Composed by AR Rahman and lyrics by Prasoon Joshi, the Covid-19 anthem was a tribute to Covid warriors released by HDFC Bank Resurfaces in Social Media
#Hum Haar Nahi Maanenge, a motivational song by Oscar-Grammy winning musician AR Rahman and lyricist Prasoon Joshi, that gave a musical tribute to the nation’s fight against Covid-19 last year, is now all over the social media.
With the second wave hitting the country hard, people have been sharing the anthem on social media and it has gone viral once again. Launched on 1 May 2020, the video has garnered 19,636,857 views so far.
Composed by AR Rahman, the anthem had been sung by various Indian artistes along with Rahman. This was a song supported and released by HDFC Bank who promised to contribute Rs 500 to the PM-CARES Fund every time the official video gets shared.
AR Rahman’s Inspiration
Talking about the initiative, Rahman had said, “This song has brought all of us together for a noble cause and we hope it inspires the nation to come together too.”
During the release time, HDFC Bank said that the song was conceptualized as a clarion call to spread hope, positivity and motivation. The powerful, emotional track reminds people that we are in this together and we will get through it together.
The track had brought together an ensemble of musicians from all over India. Clinton Cerejo, Mohit Chauhan, Harshdeep Kaur, Mika Singh, Jonita Gandhi, Neeti Mohan, Javed Ali, Sid Sriram, Shruti Haasan, Shashaa Tirupati, Khatija Rahman and Abhay Jodhpurkar are among the artistes who had joined hands for the initiative.
Not just that. Popular percussionist Sivamani, sitarist Asad Khan and bass prodigy Mohini Dey were also part of the project.
Tribute to Covid Warriors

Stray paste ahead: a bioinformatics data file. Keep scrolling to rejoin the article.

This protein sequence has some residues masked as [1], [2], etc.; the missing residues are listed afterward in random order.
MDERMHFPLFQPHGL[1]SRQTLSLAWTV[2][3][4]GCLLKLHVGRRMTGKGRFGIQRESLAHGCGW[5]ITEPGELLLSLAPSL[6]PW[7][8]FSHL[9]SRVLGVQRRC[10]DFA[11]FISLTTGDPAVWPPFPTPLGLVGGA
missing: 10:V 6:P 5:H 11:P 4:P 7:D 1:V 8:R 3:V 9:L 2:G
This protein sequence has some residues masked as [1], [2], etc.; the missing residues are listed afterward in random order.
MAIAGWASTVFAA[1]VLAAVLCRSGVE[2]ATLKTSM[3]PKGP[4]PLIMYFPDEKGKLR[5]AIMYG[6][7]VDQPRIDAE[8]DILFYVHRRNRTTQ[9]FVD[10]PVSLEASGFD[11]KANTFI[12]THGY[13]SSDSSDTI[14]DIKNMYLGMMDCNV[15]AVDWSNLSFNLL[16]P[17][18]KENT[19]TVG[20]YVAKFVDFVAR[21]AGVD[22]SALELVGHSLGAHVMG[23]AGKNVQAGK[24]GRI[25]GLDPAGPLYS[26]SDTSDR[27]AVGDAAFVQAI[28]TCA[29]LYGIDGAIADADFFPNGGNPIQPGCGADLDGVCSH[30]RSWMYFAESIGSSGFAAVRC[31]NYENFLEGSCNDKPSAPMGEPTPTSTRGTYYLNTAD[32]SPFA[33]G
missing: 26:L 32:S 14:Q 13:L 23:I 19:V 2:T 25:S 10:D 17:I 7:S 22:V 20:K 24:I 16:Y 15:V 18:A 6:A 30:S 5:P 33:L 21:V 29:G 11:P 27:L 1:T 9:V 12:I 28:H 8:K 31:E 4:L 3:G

The song paid tribute to the never-give-up attitude of frontline workers such as doctors, police officers, nurses, people feeding stray animal and every individual helping to curb the impact of Covid-19 by putting their life at risk.
On how the song took shape, Rahman said, “After Prasoon wrote the song, and I set it to tune, each of the artistes recorded their parts in their own homes within 10 days, and I put them together.”
‘Hum Haar Nahi Maanenge’ which translates to ‘We won’t give up’ featured monotone visuals of essential service providers such as policemen, municipality workers, voluntary workers distributing groceries, mothers working from home, and people feeding stray dogs. The campaign was executed by creative partner agency Kinnect and digital media firm Qyuki.
Talking about the Covid anthem, Prasoon Joshi said, “Though this is not the most ideal of circumstances for creativity, as artists we have to break through adversity and catch the finger of hope. My poem is centred around the thought of the un-putdownable spirit of us humans. We have much to learn, but together we will surmount the odds, we won’t give up.”
Interestingly, this is not for the first time Rahman is part of such initiatives. When India celebrated its 50th Independence Day in 1997, he came up with the ‘Vandemataram’ album, which echoed from Kashmir to Kanyakumari.
More than a decade ago, the ‘Mozart of Madras’, as he is called by his fans and admirers, composed ‘Semmozhiyaana Tamil Mozhiyaam’, an anthem for the World Classical Tamil Conference.
Maathaare and Singapenney
In 2019, for Vijay-starrer Tamil film ‘Bigil’, Rahman came out with ‘Maathaare’, and ‘Singapenney’, highlighting the power of women.
Almost 29 years ago – in 1992 – AR Rahman burst on the movie music scene as a whiz kid with Mani Ratnam’s Roja. He has conquered the world many times over as a creator of unique sounds that have fetched him two Grammy Awards. AR Rahman’s first film, experimental as it is, continues to be watched with keen interest by his fans across the globe.